News Scan for Jun 03, 2013

Poliovirus in Israeli sewage
Tickborne disease in Korea
Measles in Pakistan

Poliovirus detected in Israeli sewage

Wild poliovirus type 1 (WPV1) has been detected in sewage samples from Rahat, Israel, the World Health Organization (WHO) announced today. Israel has not had a case of polio since 1988 and hasn't confirmed WPV in environmental samples since 2002.

Genetic sequencing and epidemiologic investigations are ongoing, the agency said in an alert, but preliminary tests show the virus from the sewage samples is not related to viruses currently infecting children in the Horn of Africa. The samples were collected Apr 9, and the virus was detected during routine environmental surveillance.

"Given that there are high levels of population immunity in the area, and the investigations and response being implemented," the WHO said the risk of spread of WPV1 from Israel was "low to moderate."
Jun 3 WHO alert


Four die from tickborne disease in South Korea

A viral syndrome so far known as severe fever with thrombocytopenia syndrome (SFTS) and caused by tick bites has been fatal in four older adults in South Korea, according to a story today from the country's Yonhap News Agency.

The Korea Centers for Disease Control and Prevention in May announced the country's first SFTS death, in a 63-year-old woman from the eastern region of the country who contracted her infection last August but whose case was confirmed only last month.

Now the disease has also killed a 73-year-old man and an 82-year-old woman from the southern resort island of Jeju as well as a 74-year-old woman from southeastern South Korea.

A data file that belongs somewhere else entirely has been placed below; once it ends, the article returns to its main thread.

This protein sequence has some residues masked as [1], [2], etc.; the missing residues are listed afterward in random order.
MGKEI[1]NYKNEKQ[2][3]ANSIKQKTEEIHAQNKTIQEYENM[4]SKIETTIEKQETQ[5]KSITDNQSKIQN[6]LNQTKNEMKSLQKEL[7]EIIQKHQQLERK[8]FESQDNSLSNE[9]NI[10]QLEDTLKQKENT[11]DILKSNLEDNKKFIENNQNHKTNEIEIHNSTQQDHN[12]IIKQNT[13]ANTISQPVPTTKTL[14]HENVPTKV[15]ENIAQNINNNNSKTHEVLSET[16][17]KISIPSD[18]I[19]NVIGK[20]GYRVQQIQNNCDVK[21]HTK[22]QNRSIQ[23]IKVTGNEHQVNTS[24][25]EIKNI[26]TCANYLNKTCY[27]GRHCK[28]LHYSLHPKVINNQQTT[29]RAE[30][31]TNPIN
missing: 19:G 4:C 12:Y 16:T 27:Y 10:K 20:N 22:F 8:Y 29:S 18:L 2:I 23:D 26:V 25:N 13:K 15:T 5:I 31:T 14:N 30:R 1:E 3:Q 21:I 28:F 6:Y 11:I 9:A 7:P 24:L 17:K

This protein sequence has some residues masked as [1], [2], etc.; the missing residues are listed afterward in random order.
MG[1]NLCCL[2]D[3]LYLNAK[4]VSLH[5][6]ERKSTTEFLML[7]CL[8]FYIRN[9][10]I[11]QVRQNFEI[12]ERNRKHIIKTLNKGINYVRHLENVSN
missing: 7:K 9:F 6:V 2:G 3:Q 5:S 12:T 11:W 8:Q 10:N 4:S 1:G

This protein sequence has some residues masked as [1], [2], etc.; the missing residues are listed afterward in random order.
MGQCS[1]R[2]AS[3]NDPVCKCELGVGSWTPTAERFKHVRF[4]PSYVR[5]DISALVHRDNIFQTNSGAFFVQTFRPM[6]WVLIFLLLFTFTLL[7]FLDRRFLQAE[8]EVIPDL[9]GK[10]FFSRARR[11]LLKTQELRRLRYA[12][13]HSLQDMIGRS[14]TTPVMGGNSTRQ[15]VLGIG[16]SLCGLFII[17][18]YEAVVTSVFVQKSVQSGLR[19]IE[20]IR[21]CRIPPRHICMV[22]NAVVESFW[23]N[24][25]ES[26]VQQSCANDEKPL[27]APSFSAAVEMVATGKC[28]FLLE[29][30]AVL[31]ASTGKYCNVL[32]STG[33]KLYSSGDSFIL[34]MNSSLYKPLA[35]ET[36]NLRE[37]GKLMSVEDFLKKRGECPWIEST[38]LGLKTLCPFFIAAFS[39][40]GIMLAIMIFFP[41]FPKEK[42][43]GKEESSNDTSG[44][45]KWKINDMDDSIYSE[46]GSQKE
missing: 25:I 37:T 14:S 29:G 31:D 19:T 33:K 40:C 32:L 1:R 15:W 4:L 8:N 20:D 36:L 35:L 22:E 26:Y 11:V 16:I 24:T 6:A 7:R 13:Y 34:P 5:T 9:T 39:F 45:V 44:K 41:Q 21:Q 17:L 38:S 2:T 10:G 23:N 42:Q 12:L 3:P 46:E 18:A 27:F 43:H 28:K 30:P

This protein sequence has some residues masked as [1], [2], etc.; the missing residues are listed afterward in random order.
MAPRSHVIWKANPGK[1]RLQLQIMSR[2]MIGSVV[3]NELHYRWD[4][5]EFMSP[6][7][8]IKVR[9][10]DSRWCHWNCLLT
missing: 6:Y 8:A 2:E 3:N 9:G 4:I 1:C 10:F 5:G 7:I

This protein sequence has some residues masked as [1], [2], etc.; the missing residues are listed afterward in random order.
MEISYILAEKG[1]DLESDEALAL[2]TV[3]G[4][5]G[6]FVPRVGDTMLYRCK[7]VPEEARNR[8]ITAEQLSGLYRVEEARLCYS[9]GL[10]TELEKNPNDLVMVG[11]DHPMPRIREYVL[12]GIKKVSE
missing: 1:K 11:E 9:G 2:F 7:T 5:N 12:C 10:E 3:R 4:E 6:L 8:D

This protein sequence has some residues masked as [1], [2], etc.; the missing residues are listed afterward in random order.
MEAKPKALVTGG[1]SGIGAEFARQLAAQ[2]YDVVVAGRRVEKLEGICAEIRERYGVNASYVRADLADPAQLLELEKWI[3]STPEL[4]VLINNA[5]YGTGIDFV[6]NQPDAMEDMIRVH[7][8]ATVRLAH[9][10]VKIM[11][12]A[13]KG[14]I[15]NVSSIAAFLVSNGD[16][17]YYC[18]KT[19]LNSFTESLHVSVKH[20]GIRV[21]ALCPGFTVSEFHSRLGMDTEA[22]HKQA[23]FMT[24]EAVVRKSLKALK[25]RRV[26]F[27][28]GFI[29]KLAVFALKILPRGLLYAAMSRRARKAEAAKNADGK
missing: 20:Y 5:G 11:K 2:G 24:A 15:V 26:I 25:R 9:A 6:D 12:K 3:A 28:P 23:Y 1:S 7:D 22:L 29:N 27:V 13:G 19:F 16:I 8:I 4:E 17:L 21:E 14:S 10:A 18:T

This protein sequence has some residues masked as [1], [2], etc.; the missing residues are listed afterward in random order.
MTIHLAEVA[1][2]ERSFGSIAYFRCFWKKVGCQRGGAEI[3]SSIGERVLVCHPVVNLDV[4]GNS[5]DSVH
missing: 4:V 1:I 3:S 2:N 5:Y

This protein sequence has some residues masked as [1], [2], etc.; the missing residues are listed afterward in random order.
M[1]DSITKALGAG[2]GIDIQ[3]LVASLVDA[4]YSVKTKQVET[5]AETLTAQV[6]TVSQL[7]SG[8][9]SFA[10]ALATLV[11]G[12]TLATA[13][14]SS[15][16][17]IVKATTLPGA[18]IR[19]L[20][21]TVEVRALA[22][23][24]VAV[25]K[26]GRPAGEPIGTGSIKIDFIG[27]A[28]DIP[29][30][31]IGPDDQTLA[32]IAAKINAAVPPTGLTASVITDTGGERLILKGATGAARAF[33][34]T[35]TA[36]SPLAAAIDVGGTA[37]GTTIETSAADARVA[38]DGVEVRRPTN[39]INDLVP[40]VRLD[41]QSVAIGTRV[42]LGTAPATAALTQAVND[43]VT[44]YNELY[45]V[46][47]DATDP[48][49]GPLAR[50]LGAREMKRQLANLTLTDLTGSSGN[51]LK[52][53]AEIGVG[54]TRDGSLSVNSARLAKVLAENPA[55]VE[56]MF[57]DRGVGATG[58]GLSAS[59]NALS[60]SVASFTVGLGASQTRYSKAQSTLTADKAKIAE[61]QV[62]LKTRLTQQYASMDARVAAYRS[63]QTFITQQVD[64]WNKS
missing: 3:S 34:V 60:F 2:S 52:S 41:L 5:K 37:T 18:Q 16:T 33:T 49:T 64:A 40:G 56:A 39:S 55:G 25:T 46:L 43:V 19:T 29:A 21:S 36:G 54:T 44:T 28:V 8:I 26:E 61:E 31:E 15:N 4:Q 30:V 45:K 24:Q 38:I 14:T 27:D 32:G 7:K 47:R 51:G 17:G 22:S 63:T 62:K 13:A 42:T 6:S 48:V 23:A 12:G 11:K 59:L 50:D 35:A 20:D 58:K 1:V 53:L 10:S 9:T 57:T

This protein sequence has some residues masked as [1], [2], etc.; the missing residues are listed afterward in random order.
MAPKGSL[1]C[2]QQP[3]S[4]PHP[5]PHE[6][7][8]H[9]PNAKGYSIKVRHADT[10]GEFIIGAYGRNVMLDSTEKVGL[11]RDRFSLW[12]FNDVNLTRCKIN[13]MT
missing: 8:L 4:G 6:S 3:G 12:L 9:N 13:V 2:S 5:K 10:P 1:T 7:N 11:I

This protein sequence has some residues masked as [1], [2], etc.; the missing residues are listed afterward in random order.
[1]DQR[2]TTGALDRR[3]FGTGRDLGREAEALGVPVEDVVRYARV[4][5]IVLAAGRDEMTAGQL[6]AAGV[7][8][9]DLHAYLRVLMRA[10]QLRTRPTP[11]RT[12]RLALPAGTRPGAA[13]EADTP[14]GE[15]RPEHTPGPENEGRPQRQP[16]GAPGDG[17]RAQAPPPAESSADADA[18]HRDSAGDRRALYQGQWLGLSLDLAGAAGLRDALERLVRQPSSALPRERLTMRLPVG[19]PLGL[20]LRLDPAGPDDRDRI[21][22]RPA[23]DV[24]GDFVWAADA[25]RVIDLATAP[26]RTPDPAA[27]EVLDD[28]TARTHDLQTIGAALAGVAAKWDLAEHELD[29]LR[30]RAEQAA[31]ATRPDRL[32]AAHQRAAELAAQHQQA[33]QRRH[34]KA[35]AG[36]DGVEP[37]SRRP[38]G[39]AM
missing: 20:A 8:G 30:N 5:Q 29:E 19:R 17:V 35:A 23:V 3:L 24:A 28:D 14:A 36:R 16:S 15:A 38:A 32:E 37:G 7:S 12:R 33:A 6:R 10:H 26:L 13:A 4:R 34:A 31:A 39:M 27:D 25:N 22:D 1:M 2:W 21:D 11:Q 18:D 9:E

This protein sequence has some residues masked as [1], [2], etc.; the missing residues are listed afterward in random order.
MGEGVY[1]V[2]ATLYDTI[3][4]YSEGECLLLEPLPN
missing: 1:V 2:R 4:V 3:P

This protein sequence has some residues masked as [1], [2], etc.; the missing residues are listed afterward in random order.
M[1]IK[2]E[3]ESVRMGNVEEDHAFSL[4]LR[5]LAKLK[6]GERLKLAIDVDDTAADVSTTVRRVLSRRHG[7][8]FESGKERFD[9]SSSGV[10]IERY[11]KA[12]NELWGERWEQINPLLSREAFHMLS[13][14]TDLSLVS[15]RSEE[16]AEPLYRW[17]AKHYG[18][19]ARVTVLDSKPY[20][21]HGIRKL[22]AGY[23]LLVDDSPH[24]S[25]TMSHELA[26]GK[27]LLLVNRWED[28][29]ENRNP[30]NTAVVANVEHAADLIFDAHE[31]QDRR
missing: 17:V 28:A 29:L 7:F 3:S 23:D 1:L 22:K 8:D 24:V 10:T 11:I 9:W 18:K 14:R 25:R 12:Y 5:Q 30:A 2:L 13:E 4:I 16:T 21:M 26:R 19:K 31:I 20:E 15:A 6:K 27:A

In addition, two elderly patients have been treated at hospitals for the disease, although no further information on those cases is given. Symptoms include high fever, vomiting, diarrhea, multiple organ failure, and other blood-related problems, the story said.
Jun 3 Yonhap story
May 22 CIDRAP News item on first Korean case


Death toll from measles in Punjab reaches 133

Lahore, the capital of Pakistan's Punjab province, saw 3 children die of measles yesterday, bringing the total number of deaths from the infection in that city to 81, says an item today in the country's The Nation newspaper. Total measles deaths in the entire province as of yesterday had reached 133.

A ProMED-mail item from last week said that more than 14,000 children in Punjab were suffering from the disease. The situation is causing great concern among officials in Pakistan, as the outbreak is occurring despite a measles vaccination drive there.
Jun 3 The Nation item 

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